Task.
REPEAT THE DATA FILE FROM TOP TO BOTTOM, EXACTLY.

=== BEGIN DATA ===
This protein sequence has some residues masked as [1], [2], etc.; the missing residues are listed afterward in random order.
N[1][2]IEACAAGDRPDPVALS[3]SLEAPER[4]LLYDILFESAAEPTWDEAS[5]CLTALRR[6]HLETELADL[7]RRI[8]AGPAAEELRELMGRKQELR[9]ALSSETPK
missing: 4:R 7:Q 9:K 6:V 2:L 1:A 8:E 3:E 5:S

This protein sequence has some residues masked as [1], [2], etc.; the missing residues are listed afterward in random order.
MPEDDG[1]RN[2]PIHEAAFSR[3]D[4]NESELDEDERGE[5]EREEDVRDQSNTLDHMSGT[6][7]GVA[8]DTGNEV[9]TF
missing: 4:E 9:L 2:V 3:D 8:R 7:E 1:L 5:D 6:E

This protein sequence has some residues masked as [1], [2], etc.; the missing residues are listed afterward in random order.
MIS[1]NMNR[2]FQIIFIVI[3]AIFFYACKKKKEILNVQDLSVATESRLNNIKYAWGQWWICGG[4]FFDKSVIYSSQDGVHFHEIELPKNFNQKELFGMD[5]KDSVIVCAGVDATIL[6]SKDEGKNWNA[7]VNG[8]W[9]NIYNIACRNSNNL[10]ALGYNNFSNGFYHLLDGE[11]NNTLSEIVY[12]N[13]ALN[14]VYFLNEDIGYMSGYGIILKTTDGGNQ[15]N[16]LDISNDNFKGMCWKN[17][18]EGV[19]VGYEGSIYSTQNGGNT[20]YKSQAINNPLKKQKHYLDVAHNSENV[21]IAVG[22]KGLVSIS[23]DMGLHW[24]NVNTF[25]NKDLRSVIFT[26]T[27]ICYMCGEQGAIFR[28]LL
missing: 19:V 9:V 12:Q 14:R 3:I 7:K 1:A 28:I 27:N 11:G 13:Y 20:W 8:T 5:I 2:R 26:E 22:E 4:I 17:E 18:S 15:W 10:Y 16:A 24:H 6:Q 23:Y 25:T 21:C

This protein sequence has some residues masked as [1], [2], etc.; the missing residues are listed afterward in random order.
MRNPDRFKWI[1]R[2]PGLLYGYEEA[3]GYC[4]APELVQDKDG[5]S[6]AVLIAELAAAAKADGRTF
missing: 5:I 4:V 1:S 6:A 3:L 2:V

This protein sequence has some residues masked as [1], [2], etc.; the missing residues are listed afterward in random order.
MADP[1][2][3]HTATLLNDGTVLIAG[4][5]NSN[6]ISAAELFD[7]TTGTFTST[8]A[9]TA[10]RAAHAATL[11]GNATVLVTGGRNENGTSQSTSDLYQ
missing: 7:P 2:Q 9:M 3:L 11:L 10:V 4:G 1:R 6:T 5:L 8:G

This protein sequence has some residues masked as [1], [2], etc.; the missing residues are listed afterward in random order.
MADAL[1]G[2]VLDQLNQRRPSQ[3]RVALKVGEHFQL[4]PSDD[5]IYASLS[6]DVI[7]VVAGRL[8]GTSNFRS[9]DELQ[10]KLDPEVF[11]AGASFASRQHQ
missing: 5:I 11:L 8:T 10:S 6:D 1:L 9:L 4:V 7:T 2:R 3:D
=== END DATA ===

This protein sequence has some residues masked as [1], [2], etc.; the missing residues are listed afterward in random order.
N[1][2]IEACAAGDRPDPVALS[3]SLEAPER[4]LLYDILFESAAEPTWDEAS[5]CLTALRR[6]HLETELADL[7]RRI[8]AGPAAEELRELMGRKQELR[9]ALSSETPK
missing: 4:R 7:Q 9:K 6:V 2:L 1:A 8:E 3:E 5:S

This protein sequence has some residues masked as [1], [2], etc.; the missing residues are listed afterward in random order.
MPEDDG[1]RN[2]PIHEAAFSR[3]D[4]NESELDEDERGE[5]EREEDVRDQSNTLDHMSGT[6][7]GVA[8]DTGNEV[9]TF
missing: 4:E 9:L 2:V 3:D 8:R 7:E 1:L 5:D 6:E

This protein sequence has some residues masked as [1], [2], etc.; the missing residues are listed afterward in random order.
MIS[1]NMNR[2]FQIIFIVI[3]AIFFYACKKKKEILNVQDLSVATESRLNNIKYAWGQWWICGG[4]FFDKSVIYSSQDGVHFHEIELPKNFNQKELFGMD[5]KDSVIVCAGVDATIL[6]SKDEGKNWNA[7]VNG[8]W[9]NIYNIACRNSNNL[10]ALGYNNFSNGFYHLLDGE[11]NNTLSEIVY[12]N[13]ALN[14]VYFLNEDIGYMSGYGIILKTTDGGNQ[15]N[16]LDISNDNFKGMCWKN[17][18]EGV[19]VGYEGSIYSTQNGGNT[20]YKSQAINNPLKKQKHYLDVAHNSENV[21]IAVG[22]KGLVSIS[23]DMGLHW[24]NVNTF[25]NKDLRSVIFT[26]T[27]ICYMCGEQGAIFR[28]LL
missing: 19:V 9:V 12:Q 14:R 3:I 7:K 1:A 28:I 27:N 11:G 13:Y 20:W 8:T 5:I 2:R 26:E 22:E 4:I 17:E 18:S 15:W 10:Y 16:A 24:H 6:Q 23:Y 25:T 21:C

This protein sequence has some residues masked as [1], [2], etc.; the missing residues are listed afterward in random order.
MRNPDRFKWI[1]R[2]PGLLYGYEEA[3]GYC[4]APELVQDKDG[5]S[6]AVLIAELAAAAKADGRTF
missing: 5:I 4:V 1:S 6:A 3:L 2:V

This protein sequence has some residues masked as [1], [2], etc.; the missing residues are listed afterward in random order.
MADP[1][2][3]HTATLLNDGTVLIAG[4][5]NSN[6]ISAAELFD[7]TTGTFTST[8]A[9]TA[10]RAAHAATL[11]GNATVLVTGGRNENGTSQSTSDLYQ
missing: 7:P 2:Q 9:M 3:L 11:L 10:V 4:G 1:R 6:T 5:L 8:G

This protein sequence has some residues masked as [1], [2], etc.; the missing residues are listed afterward in random order.
MADAL[1]G[2]VLDQLNQRRPSQ[3]RVALKVGEHFQL[4]PSDD[5]IYASLS[6]DVI[7]VVAGRL[8]GTSNFRS[9]DELQ[10]KLDPEVF[11]AGASFASRQHQ
missing: 5:I 11:L 8:T 10:S 6:D 1:L 9:L 4:V 7:T 2:R 3:D